Why We Liked It - A compact version of the Mustang GT 100 is sometimes exactly what you want. 100-watt amps generally are quite a bit heavier and bulkier than necessary. The 40-watt amp allows you to be a little more portable and take up less space around the house. The presets are the same on the 40-watt amp and will give any guitar player a wide range of tones to pick from and play along with.
6. Monoprice 611815 15-Watt
Sometimes you want an amp that is really easy to move around and takes up virtually no space. The Monoprice 611815 15-watt amp will give you that, plus the warm, deep sound of a tube amplifier. Tube amps are usually found in much bigger packages on the stages of professional musicians (although, there are small tube amps available). It's nice to have that capability in such a small package. This amp is very simply designed with straight forward EQ features.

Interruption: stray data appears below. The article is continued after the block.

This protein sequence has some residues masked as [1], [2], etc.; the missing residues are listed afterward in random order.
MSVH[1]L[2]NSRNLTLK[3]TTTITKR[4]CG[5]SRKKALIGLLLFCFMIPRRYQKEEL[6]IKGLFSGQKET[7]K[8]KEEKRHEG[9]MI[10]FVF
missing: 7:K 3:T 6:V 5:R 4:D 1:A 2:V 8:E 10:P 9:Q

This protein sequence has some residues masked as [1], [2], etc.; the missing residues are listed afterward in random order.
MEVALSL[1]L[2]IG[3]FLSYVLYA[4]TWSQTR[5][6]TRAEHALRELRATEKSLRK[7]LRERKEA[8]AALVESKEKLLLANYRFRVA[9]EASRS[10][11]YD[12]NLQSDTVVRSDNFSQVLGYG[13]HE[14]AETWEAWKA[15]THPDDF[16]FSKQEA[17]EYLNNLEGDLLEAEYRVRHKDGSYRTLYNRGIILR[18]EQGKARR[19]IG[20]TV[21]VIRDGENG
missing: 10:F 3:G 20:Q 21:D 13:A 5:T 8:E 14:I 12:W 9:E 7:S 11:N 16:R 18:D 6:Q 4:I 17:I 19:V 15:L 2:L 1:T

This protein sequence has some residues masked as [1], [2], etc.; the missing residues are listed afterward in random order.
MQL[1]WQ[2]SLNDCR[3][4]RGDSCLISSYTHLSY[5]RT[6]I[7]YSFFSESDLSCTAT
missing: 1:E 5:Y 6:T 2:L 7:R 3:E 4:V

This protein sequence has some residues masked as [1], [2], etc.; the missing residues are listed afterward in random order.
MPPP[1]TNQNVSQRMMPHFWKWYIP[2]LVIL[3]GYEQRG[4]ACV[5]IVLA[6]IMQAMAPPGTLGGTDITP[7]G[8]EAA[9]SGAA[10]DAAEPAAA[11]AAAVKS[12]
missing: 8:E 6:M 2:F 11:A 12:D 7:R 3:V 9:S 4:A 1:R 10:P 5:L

The sound comes through a 12" celestial speaker and spring reverb acts as the lone effect available. There is an FX loop located between the pre and power amp to give you more versatility in terms of the sound you can produce. This is a good amp for people to practice with at home. There is no-nonsense involved and you simply get that tube tone you want in a compact vessel.
+ Durable and light
+ Tube power amp
+ Spring reverb
+ Celestial speaker
Why We Liked It - As far as a simple, in-home practice speaker goes, this amp does the trick. Its got good tone and all the necessary features in order to play clean guitar tones, The fx loop is what you need in order to bring in the extra tonality of your playing. A great practice or beginner amp.
7. Peavey Vypyr VIP 2
Peavey is known for creating every type of speaker imaginable. From guitar amps to bass amps, and stage speakers, you find the Peavey name everywhere. They have a reputation for providing some of the best bang for your buck when it comes to speakers. In the Vypyr VIP 2, they have decided that having an amp that can handle bass frequencies in a guitar amp is a good way to go.